‘She had a routine mammogram today. Stage 1 cancer the doctor said.’

The golf cart driver wasn’t singing. He had one hand on the steering wheel, the other on his mobile phone. He was deep in conversation. Jenny wondered if he was meant to be using his phone so close to the aircraft. ‘What? Cancer?’

‘Yes, everyone’s frantic, Jenny. We’re doing the best we can, but your mother’s really scared. I’m scared. We just wanted you to know. Needed you to know. Just enjoy your trip, sweetpea.’

Jenny’s eyes had lost focus on the golf cart driver. Her visual sense had been muted to hone in on the sound from her mobile phone. ‘I’m coming home, Dad.’

Home. So was it her parent’s house and the house of her childhood all along?

‘We can’t do that to you dear. Just stay in touch. Come back when you can.’
‘I’ll stay in touch for sure. Where is mum? Put her on the phone.’
‘Your mother is unwell, dear. She is resting. You can talk to her later.’
‘Let me talk to her.’
‘Later, Jen. Later.’
‘How am I supposed to go to Sydney now?’
‘The same way you were going there before.’
‘You know what I mean.’
‘You know what I mean too. That’s how the Smythe family deal with things, Jenny. We keep going.’
‘I have to go now. My flight is about to board.’ Her flight still had fifteen minutes until it was ready for boarding.
‘We love you, Jen.’

Jenny swiped her prize mobile phone screen to end the call, then fitted it back into her pocket. She was mute and expressionless. If anyone were to approach her then, she would have given one-word, monosyllabic replies.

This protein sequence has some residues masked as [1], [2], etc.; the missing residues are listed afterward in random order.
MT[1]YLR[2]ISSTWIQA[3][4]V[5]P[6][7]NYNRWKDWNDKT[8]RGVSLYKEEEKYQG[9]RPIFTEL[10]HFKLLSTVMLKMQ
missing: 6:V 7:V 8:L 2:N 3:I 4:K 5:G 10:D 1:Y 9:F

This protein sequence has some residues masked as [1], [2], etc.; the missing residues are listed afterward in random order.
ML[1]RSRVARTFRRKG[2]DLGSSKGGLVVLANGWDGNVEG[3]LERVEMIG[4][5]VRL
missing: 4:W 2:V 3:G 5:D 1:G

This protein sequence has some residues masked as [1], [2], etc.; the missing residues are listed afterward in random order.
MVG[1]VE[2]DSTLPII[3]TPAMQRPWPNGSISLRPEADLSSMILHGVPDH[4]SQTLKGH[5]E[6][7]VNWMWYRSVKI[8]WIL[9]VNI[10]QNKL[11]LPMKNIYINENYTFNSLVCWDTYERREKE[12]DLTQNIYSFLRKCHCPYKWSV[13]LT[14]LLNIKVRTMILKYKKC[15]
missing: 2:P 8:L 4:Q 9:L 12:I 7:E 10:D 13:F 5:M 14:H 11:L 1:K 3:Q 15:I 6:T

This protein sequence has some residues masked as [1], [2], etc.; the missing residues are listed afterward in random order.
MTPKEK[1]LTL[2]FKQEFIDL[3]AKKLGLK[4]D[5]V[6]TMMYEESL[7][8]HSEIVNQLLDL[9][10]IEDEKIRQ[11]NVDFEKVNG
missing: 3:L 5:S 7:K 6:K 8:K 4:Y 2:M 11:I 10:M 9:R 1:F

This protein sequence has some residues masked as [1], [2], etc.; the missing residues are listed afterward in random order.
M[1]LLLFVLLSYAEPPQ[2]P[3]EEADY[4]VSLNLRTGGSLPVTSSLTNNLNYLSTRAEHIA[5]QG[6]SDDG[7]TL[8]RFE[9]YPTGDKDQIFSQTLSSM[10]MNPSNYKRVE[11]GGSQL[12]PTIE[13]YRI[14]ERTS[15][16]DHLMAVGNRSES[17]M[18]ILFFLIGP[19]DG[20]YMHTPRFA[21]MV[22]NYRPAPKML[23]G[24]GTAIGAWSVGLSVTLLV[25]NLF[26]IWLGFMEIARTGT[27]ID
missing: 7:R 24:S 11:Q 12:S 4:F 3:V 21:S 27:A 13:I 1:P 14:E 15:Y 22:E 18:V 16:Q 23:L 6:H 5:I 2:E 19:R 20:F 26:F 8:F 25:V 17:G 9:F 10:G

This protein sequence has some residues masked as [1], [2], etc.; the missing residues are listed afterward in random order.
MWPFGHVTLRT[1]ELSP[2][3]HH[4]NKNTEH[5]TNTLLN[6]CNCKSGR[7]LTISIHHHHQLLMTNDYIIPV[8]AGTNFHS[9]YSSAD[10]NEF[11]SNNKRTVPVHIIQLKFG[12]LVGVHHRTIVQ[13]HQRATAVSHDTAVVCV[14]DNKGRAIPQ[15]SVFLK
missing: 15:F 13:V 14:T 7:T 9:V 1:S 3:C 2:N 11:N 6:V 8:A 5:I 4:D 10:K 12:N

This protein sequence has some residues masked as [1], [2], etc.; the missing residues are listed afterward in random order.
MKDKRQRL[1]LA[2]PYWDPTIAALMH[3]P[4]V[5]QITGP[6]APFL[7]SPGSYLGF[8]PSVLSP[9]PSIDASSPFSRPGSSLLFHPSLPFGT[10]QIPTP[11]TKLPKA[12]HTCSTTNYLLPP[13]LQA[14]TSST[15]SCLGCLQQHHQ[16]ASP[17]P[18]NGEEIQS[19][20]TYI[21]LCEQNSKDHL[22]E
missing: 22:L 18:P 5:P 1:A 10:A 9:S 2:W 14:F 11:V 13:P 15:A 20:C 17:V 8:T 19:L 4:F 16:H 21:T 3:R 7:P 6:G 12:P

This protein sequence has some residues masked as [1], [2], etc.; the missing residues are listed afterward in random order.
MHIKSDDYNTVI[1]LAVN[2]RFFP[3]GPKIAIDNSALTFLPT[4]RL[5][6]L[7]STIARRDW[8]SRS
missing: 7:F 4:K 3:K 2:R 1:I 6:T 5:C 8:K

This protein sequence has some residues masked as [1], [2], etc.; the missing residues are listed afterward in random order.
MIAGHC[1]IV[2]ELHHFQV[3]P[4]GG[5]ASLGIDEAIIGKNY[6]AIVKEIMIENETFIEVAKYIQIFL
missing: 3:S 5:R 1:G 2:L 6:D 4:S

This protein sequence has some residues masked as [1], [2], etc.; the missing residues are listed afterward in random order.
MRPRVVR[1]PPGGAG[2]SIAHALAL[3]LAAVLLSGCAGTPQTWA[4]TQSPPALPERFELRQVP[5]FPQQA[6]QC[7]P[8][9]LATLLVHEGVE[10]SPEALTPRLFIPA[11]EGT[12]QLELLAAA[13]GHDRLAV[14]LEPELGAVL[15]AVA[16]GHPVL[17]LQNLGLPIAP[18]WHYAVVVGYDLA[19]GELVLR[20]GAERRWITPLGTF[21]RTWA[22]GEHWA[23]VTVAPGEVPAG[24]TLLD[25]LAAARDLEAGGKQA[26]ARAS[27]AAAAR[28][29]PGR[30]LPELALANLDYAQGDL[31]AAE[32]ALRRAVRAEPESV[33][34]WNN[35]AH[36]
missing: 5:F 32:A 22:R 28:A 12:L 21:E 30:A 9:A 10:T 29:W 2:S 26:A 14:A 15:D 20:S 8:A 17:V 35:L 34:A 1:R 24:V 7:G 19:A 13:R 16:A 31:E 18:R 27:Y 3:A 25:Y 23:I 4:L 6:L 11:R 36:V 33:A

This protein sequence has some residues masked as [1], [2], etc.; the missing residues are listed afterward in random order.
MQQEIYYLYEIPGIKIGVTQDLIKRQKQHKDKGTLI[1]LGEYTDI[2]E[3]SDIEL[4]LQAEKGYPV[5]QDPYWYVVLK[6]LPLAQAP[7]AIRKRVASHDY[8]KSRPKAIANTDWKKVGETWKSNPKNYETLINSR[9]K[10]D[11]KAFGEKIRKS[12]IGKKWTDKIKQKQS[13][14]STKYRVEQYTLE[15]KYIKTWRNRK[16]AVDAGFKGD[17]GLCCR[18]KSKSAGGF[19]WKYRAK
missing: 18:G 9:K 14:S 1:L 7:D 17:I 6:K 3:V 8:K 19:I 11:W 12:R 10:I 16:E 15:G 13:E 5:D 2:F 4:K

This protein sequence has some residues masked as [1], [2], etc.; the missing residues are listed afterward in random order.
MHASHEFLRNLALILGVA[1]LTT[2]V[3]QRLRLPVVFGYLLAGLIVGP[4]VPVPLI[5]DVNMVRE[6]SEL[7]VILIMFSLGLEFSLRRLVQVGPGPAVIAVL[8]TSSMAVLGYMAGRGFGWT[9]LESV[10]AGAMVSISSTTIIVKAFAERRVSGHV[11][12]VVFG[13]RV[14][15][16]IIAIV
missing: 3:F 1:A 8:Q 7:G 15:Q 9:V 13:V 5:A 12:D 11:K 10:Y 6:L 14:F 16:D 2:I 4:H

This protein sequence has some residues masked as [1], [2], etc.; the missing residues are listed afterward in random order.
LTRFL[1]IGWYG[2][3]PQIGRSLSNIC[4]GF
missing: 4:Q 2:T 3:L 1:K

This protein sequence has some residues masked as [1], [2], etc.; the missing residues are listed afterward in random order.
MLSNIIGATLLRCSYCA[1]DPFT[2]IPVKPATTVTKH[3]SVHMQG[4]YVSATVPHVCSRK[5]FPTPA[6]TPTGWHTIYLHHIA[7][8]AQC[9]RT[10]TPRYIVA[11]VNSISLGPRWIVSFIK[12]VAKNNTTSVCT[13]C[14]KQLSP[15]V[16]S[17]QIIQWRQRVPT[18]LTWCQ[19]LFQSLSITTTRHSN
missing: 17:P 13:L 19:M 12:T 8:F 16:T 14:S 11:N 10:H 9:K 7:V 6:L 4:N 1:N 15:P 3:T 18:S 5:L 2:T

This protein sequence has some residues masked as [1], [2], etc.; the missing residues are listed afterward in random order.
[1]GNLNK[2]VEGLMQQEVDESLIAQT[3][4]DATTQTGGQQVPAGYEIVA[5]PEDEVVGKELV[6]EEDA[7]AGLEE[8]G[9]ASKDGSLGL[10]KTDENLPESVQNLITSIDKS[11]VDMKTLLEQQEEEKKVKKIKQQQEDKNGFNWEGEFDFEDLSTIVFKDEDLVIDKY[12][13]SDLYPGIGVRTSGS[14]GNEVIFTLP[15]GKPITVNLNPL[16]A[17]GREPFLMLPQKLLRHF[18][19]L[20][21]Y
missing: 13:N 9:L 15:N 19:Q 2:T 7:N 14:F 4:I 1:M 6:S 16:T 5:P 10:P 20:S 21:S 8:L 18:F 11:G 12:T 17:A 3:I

‘Get on the plane. Get on the plane.’ Her mind was facing an onslaught of thoughts and emotions. She had to force herself to focus on what had previously been so effortless. ‘Get on the plane. Make sure you look after your belongings.’ Here she sat with all her most important possessions packed before her. She had left every item that she did not need behind at her parent’s house. It wasn’t her home, she had told herself. It was theirs. She had grown up there, but her home was where she was now. Wasn’t it?

Jenny felt an emptiness inside her. There was indeed something missing and it wasn’t an object. She absently played with her phone, flipping through her contact phone numbers. There she saw the phone numbers of her family and friends. Mum, dad, her friends. It no longer mattered that her prized phone was the best and most impressive gadget on the market. No, what made it valuable right then was that it was her nexus to the people she cared so dearly for. Her poor mother. She would visit soon. Oh, and her dad! How was he going to cope alone? ‘Maximus must sense something is amiss as well. He must miss me so!’

Then it all hit Jenny suddenly. She knew what home was and what it meant for her. As if channelling the very soul of Charlton Heston in his 1973 blockbuster film ‘Soylent Green’, she realised ‘home is people‘. Home is with her loved ones: its specific location or its contents ancillary.

Jenny stood up and gathered her belongings. With each step she took she was moving further away from her home. Her parents home. Her parents. Maximus. Her flight was boarding after all.


One thought on “Home in a Bag

Leave a Reply

Fill in your details below or click an icon to log in:

WordPress.com Logo

You are commenting using your WordPress.com account. Log Out /  Change )

Google photo

You are commenting using your Google account. Log Out /  Change )

Twitter picture

You are commenting using your Twitter account. Log Out /  Change )

Facebook photo

You are commenting using your Facebook account. Log Out /  Change )

Connecting to %s